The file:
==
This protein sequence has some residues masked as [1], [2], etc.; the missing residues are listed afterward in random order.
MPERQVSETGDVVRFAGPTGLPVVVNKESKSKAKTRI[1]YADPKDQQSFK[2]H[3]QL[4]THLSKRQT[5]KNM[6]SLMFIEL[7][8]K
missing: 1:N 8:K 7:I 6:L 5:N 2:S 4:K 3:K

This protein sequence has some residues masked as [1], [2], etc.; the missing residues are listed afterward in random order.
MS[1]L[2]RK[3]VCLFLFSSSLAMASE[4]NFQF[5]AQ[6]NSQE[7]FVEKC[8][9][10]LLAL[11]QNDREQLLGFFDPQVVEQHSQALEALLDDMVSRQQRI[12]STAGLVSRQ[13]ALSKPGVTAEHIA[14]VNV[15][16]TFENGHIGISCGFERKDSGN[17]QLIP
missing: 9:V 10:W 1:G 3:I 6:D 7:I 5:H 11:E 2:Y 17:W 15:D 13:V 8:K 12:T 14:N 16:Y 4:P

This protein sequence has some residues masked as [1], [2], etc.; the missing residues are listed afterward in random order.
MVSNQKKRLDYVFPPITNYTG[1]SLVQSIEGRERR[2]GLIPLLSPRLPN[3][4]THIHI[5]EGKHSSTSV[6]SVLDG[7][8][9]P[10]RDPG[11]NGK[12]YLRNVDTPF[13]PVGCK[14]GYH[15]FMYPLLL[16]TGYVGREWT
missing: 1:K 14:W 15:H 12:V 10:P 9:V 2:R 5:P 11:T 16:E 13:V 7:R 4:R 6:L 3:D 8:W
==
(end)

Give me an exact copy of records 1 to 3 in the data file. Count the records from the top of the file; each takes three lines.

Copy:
This protein sequence has some residues masked as [1], [2], etc.; the missing residues are listed afterward in random order.
MPERQVSETGDVVRFAGPTGLPVVVNKESKSKAKTRI[1]YADPKDQQSFK[2]H[3]QL[4]THLSKRQT[5]KNM[6]SLMFIEL[7][8]K
missing: 1:N 8:K 7:I 6:L 5:N 2:S 4:K 3:K

This protein sequence has some residues masked as [1], [2], etc.; the missing residues are listed afterward in random order.
MS[1]L[2]RK[3]VCLFLFSSSLAMASE[4]NFQF[5]AQ[6]NSQE[7]FVEKC[8][9][10]LLAL[11]QNDREQLLGFFDPQVVEQHSQALEALLDDMVSRQQRI[12]STAGLVSRQ[13]ALSKPGVTAEHIA[14]VNV[15][16]TFENGHIGISCGFERKDSGN[17]QLIP
missing: 9:V 10:W 1:G 3:I 6:D 7:I 5:H 11:E 2:Y 17:W 15:D 13:V 8:K 12:T 14:N 16:Y 4:P

This protein sequence has some residues masked as [1], [2], etc.; the missing residues are listed afterward in random order.
MVSNQKKRLDYVFPPITNYTG[1]SLVQSIEGRERR[2]GLIPLLSPRLPN[3][4]THIHI[5]EGKHSSTSV[6]SVLDG[7][8][9]P[10]RDPG[11]NGK[12]YLRNVDTPF[13]PVGCK[14]GYH[15]FMYPLLL[16]TGYVGREWT
missing: 1:K 14:W 15:H 12:V 10:P 9:V 2:R 5:P 11:T 16:E 13:V 7:R 4:R 6:L 3:D 8:W